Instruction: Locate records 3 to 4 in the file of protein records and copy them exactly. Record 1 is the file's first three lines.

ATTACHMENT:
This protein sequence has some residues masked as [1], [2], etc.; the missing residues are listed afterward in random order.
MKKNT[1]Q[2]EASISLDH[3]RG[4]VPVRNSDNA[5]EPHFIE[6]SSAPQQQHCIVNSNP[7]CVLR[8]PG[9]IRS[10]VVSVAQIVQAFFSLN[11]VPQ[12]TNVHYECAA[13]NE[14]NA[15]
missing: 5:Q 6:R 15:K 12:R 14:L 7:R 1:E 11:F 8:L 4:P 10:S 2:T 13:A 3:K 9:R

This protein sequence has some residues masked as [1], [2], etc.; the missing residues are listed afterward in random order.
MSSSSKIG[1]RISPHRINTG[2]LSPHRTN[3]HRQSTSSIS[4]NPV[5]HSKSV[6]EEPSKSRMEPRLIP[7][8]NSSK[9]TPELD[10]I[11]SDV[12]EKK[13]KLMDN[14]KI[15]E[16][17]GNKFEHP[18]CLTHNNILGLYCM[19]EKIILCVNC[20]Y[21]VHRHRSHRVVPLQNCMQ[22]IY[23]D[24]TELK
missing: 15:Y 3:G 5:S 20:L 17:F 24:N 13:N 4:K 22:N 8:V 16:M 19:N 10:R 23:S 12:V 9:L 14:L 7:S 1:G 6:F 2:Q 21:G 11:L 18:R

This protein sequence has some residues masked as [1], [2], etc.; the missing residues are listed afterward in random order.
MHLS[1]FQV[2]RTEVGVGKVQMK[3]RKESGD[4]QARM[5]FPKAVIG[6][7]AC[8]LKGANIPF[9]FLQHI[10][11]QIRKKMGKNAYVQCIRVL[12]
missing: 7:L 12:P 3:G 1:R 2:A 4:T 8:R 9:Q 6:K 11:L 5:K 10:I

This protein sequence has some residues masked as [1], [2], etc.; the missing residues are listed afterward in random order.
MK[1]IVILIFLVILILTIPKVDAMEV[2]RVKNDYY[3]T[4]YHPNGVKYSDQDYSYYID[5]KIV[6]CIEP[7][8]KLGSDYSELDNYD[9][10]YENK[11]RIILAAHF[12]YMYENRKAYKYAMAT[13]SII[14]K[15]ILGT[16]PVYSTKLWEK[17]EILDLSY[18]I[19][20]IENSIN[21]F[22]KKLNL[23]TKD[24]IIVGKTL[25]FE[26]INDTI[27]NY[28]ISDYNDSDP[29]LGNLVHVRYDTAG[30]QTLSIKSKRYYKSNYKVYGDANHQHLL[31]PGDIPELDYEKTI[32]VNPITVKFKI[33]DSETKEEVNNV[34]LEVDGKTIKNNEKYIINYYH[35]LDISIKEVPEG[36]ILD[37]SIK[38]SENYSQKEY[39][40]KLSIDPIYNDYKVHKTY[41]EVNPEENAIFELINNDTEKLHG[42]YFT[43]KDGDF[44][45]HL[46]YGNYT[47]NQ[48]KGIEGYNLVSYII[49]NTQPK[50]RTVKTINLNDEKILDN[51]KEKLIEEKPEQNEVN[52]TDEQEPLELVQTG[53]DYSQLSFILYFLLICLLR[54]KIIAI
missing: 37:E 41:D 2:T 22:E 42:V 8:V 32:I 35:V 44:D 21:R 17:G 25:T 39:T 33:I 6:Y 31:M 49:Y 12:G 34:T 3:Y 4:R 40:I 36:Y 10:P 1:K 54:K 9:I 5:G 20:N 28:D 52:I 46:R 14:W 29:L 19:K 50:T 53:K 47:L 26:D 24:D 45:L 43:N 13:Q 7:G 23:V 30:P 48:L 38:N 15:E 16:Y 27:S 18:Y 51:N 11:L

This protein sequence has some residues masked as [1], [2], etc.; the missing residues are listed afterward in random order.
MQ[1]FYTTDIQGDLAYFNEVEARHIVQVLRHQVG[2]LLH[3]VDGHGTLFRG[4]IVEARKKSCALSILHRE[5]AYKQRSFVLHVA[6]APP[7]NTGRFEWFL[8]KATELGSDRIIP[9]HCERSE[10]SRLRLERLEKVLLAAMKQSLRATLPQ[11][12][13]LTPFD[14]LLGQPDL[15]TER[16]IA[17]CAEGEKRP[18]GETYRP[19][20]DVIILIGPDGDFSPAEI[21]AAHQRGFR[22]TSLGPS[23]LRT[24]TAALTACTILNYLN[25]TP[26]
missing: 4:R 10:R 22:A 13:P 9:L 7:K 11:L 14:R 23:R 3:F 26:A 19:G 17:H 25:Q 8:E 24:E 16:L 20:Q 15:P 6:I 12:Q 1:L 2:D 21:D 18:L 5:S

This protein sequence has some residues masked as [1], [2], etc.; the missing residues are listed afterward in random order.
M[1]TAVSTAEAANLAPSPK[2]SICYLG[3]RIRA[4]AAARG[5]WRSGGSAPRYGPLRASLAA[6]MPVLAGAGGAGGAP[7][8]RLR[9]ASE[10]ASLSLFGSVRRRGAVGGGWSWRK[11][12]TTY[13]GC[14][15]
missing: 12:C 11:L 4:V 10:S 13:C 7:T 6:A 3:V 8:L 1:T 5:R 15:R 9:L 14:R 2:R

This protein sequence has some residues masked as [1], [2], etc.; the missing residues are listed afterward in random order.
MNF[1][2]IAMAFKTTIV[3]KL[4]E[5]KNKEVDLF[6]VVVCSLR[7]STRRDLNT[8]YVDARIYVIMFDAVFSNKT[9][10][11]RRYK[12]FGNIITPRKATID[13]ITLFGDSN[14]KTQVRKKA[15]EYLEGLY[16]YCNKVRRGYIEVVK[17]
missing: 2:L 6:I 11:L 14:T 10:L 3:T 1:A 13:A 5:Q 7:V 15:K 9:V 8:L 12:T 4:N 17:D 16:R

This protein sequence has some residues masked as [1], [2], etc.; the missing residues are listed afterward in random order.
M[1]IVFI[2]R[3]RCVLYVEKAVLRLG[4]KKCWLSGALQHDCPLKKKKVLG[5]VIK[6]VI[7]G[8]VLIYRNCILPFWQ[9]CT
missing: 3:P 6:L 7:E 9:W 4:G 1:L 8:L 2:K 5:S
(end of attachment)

This protein sequence has some residues masked as [1], [2], etc.; the missing residues are listed afterward in random order.
MHLS[1]FQV[2]RTEVGVGKVQMK[3]RKESGD[4]QARM[5]FPKAVIG[6][7]AC[8]LKGANIPF[9]FLQHI[10][11]QIRKKMGKNAYVQCIRVL[12]
missing: 7:L 12:P 3:G 1:R 2:A 4:T 8:R 9:Q 6:K 11:L 5:K 10:I

This protein sequence has some residues masked as [1], [2], etc.; the missing residues are listed afterward in random order.
MK[1]IVILIFLVILILTIPKVDAMEV[2]RVKNDYY[3]T[4]YHPNGVKYSDQDYSYYID[5]KIV[6]CIEP[7][8]KLGSDYSELDNYD[9][10]YENK[11]RIILAAHF[12]YMYENRKAYKYAMAT[13]SII[14]K[15]ILGT[16]PVYSTKLWEK[17]EILDLSY[18]I[19][20]IENSIN[21]F[22]KKLNL[23]TKD[24]IIVGKTL[25]FE[26]INDTI[27]NY[28]ISDYNDSDP[29]LGNLVHVRYDTAG[30]QTLSIKSKRYYKSNYKVYGDANHQHLL[31]PGDIPELDYEKTI[32]VNPITVKFKI[33]DSETKEEVNNV[34]LEVDGKTIKNNEKYIINYYH[35]LDISIKEVPEG[36]ILD[37]SIK[38]SENYSQKEY[39][40]KLSIDPIYNDYKVHKTY[41]EVNPEENAIFELINNDTEKLHG[42]YFT[43]KDGDF[44][45]HL[46]YGNYT[47]NQ[48]KGIEGYNLVSYII[49]NTQPK[50]RTVKTINLNDEKILDN[51]KEKLIEEKPEQNEVN[52]TDEQEPLELVQTG[53]DYSQLSFILYFLLICLLR[54]KIIAI
missing: 37:E 41:D 2:T 22:E 42:V 8:V 32:I 35:V 44:D 21:R 17:G 25:T 39:T 33:I 6:Y 31:M 49:Y 12:G 34:T 3:Y 4:R 40:I 36:Y 10:P 1:K 54:K 9:I 5:G 20:N 28:D 52:I 46:R 14:W 29:L 19:K 50:T 53:K 47:L 26:D 24:D 45:L 43:N 13:Q 7:G 23:V 30:P 48:L 38:N 15:E 16:Y 27:S 18:Y 51:N 11:L